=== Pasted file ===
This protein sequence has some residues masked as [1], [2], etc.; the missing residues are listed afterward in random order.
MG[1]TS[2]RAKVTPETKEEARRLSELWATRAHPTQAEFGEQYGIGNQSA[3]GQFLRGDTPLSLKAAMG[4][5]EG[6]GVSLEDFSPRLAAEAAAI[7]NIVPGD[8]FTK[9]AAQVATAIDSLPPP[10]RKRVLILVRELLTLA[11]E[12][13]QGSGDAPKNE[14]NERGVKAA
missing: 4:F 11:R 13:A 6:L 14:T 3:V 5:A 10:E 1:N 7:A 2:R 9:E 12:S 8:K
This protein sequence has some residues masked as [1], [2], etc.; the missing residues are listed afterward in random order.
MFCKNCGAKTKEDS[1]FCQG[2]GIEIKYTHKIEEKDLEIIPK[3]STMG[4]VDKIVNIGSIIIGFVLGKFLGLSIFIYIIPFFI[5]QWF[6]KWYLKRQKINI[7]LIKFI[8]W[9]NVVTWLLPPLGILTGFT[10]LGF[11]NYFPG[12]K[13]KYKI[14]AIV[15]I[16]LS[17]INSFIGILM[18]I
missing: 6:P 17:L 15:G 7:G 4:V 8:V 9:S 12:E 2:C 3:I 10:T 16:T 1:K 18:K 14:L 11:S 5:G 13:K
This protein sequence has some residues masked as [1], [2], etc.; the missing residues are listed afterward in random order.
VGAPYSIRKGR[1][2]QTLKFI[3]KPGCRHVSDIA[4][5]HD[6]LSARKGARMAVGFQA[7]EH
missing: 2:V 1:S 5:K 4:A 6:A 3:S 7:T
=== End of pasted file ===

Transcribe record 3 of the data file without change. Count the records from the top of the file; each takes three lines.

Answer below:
This protein sequence has some residues masked as [1], [2], etc.; the missing residues are listed afterward in random order.
VGAPYSIRKGR[1][2]QTLKFI[3]KPGCRHVSDIA[4][5]HD[6]LSARKGARMAVGFQA[7]EH
missing: 2:V 1:S 5:K 4:A 6:A 3:S 7:T